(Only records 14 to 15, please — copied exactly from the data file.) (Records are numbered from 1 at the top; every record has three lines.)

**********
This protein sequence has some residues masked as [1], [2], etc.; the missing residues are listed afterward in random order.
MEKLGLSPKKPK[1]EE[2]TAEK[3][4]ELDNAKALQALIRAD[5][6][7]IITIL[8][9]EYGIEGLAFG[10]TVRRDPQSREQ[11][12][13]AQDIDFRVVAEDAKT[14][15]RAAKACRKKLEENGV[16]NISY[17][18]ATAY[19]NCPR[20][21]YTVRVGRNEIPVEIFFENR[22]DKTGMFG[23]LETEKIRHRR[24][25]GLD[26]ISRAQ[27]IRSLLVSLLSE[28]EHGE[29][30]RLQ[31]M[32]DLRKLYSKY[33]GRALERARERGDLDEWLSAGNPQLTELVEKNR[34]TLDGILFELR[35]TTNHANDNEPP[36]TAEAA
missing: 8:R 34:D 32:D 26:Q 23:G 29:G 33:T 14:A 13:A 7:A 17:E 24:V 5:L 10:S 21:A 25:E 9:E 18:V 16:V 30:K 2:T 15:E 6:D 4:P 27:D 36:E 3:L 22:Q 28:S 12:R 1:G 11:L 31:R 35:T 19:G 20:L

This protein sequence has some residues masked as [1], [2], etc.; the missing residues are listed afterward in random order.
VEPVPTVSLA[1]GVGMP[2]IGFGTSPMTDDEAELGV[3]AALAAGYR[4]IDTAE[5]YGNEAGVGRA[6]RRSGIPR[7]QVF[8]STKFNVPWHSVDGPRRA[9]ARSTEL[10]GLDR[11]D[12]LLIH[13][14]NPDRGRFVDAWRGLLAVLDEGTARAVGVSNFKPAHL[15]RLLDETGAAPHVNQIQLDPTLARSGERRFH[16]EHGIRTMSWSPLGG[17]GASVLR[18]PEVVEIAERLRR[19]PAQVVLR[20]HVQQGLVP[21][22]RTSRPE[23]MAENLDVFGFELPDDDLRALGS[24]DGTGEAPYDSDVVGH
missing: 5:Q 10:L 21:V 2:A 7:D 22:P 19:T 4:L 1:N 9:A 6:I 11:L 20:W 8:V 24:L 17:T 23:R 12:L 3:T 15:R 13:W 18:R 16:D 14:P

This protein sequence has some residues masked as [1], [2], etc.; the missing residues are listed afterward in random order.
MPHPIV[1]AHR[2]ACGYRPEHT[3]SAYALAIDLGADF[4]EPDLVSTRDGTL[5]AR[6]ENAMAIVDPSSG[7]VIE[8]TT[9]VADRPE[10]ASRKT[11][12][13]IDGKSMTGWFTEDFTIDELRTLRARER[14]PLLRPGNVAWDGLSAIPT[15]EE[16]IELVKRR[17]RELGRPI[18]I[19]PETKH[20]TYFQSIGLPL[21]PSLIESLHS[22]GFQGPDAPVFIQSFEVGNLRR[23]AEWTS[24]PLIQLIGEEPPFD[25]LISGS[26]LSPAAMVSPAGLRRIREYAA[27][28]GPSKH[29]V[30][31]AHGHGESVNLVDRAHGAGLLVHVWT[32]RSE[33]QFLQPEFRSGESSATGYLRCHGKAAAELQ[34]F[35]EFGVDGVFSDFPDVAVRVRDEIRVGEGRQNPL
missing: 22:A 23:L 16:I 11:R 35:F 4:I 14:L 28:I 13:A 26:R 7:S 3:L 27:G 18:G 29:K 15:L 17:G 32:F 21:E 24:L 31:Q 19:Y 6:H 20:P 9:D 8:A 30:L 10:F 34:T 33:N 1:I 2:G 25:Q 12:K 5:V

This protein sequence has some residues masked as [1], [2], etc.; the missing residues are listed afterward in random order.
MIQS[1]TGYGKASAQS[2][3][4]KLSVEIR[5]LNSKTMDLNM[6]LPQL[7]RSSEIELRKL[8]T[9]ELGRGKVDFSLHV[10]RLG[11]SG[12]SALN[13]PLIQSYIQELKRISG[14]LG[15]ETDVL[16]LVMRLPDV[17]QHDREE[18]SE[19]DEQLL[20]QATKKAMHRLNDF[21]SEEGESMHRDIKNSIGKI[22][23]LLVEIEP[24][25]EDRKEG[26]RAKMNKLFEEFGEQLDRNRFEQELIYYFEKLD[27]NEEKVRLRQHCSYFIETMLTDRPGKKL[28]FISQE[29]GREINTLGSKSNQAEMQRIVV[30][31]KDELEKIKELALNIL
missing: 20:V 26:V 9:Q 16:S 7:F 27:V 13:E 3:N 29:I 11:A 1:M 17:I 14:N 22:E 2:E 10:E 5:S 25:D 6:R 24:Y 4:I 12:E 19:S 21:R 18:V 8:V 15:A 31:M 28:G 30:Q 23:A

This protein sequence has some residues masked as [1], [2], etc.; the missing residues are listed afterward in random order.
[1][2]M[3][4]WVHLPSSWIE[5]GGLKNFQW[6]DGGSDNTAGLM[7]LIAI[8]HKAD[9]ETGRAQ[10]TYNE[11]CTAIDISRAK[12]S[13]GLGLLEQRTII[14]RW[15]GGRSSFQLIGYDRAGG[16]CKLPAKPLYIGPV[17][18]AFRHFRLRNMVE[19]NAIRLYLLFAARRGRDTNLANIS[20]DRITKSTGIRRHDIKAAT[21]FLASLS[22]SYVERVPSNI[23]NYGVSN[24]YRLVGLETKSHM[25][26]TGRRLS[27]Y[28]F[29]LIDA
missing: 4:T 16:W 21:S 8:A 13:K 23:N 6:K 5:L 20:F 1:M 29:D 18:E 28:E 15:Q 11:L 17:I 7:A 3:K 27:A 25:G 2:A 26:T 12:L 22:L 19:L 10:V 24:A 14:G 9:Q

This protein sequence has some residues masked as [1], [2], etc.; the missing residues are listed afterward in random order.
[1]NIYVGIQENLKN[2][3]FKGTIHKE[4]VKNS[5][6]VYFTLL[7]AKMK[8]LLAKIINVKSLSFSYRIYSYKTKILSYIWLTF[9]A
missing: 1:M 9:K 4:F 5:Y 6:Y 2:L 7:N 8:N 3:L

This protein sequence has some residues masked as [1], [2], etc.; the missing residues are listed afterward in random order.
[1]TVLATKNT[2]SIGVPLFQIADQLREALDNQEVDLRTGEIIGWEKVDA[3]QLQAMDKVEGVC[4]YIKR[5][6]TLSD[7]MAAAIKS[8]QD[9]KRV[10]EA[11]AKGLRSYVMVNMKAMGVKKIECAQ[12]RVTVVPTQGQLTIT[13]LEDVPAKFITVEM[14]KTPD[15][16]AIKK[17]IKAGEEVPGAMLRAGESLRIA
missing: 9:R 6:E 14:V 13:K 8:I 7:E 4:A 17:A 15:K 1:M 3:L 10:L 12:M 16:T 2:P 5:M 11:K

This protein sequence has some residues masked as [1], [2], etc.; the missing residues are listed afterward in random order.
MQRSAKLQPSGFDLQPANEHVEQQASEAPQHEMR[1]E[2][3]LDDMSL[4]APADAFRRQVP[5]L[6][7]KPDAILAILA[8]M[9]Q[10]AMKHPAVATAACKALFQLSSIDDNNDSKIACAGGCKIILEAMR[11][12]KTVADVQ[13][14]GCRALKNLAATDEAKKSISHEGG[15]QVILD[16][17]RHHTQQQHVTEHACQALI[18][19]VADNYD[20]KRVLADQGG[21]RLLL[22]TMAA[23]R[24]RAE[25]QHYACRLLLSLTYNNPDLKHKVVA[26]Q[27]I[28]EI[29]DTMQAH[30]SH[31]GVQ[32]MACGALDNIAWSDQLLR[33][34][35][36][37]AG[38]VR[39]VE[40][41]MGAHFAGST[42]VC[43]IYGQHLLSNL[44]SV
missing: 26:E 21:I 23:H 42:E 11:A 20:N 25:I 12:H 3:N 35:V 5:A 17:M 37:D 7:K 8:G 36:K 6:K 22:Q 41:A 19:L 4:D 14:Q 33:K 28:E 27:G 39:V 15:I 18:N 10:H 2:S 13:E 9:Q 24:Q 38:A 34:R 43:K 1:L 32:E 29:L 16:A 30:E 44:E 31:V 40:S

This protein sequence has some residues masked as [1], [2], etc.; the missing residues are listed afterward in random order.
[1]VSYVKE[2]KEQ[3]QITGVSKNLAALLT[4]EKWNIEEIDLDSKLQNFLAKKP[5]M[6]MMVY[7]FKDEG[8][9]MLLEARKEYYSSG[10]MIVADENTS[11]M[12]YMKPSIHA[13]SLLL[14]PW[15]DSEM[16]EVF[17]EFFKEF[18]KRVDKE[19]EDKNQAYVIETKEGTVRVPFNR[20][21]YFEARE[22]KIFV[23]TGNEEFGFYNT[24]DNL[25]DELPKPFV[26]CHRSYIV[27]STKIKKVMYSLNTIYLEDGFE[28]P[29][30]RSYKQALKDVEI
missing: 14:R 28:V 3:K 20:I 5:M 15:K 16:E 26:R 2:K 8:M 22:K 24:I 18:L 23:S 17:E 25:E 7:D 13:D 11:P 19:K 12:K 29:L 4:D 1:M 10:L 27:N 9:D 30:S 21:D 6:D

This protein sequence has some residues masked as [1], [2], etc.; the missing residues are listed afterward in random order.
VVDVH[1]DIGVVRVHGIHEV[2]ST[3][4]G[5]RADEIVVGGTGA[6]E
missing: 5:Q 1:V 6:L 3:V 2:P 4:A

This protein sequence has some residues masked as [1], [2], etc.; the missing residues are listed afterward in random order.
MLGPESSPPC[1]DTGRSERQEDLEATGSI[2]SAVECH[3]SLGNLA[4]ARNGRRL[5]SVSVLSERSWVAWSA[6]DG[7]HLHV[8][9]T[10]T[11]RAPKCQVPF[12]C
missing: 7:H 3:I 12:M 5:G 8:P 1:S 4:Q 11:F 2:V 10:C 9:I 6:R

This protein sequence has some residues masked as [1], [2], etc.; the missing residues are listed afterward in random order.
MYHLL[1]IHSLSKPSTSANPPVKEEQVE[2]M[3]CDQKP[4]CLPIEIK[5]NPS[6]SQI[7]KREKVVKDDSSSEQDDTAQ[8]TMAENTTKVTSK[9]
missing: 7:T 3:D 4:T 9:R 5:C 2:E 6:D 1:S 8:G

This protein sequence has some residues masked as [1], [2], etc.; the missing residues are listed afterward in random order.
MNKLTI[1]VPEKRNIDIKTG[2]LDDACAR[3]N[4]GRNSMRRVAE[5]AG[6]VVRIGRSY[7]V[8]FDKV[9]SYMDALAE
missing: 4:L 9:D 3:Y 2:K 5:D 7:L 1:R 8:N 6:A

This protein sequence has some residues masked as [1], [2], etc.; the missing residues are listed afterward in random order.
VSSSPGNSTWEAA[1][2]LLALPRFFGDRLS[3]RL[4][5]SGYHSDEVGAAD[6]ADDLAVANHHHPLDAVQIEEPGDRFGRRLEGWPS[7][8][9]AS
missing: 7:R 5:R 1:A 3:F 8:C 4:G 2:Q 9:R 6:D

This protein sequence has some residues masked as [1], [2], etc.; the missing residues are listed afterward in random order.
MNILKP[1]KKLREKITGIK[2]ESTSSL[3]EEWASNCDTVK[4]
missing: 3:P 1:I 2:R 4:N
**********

This protein sequence has some residues masked as [1], [2], etc.; the missing residues are listed afterward in random order.
VSSSPGNSTWEAA[1][2]LLALPRFFGDRLS[3]RL[4][5]SGYHSDEVGAAD[6]ADDLAVANHHHPLDAVQIEEPGDRFGRRLEGWPS[7][8][9]AS
missing: 7:R 5:R 1:A 3:F 8:C 4:G 2:Q 9:R 6:D

This protein sequence has some residues masked as [1], [2], etc.; the missing residues are listed afterward in random order.
MNILKP[1]KKLREKITGIK[2]ESTSSL[3]EEWASNCDTVK[4]
missing: 3:P 1:I 2:R 4:N